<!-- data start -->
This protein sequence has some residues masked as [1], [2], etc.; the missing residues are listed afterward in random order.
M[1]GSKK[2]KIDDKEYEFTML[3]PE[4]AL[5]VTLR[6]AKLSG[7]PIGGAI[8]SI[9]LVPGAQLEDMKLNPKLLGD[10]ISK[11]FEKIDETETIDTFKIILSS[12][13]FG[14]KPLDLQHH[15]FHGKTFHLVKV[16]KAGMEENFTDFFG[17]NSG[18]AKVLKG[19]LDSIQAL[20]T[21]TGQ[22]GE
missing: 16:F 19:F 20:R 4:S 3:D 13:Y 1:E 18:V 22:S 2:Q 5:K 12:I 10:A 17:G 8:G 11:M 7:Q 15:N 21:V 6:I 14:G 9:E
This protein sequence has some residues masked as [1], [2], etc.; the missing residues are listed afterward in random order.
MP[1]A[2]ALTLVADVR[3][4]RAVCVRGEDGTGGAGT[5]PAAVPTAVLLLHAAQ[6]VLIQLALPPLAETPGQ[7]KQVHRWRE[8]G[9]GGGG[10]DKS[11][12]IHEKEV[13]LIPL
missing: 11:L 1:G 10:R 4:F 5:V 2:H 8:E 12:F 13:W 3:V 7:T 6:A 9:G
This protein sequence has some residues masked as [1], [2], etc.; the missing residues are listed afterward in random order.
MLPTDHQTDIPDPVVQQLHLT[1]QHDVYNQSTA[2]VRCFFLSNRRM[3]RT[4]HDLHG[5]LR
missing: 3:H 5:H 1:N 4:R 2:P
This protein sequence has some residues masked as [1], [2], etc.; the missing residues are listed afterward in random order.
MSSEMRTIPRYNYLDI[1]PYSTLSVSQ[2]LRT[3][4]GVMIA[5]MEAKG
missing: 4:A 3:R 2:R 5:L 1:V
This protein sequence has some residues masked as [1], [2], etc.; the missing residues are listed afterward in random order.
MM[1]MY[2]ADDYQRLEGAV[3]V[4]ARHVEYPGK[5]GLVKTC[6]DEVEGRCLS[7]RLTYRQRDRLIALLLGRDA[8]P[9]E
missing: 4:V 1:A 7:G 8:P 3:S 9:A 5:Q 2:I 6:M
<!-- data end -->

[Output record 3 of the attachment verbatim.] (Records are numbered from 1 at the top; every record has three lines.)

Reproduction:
This protein sequence has some residues masked as [1], [2], etc.; the missing residues are listed afterward in random order.
MLPTDHQTDIPDPVVQQLHLT[1]QHDVYNQSTA[2]VRCFFLSNRRM[3]RT[4]HDLHG[5]LR
missing: 3:H 5:H 1:N 4:R 2:P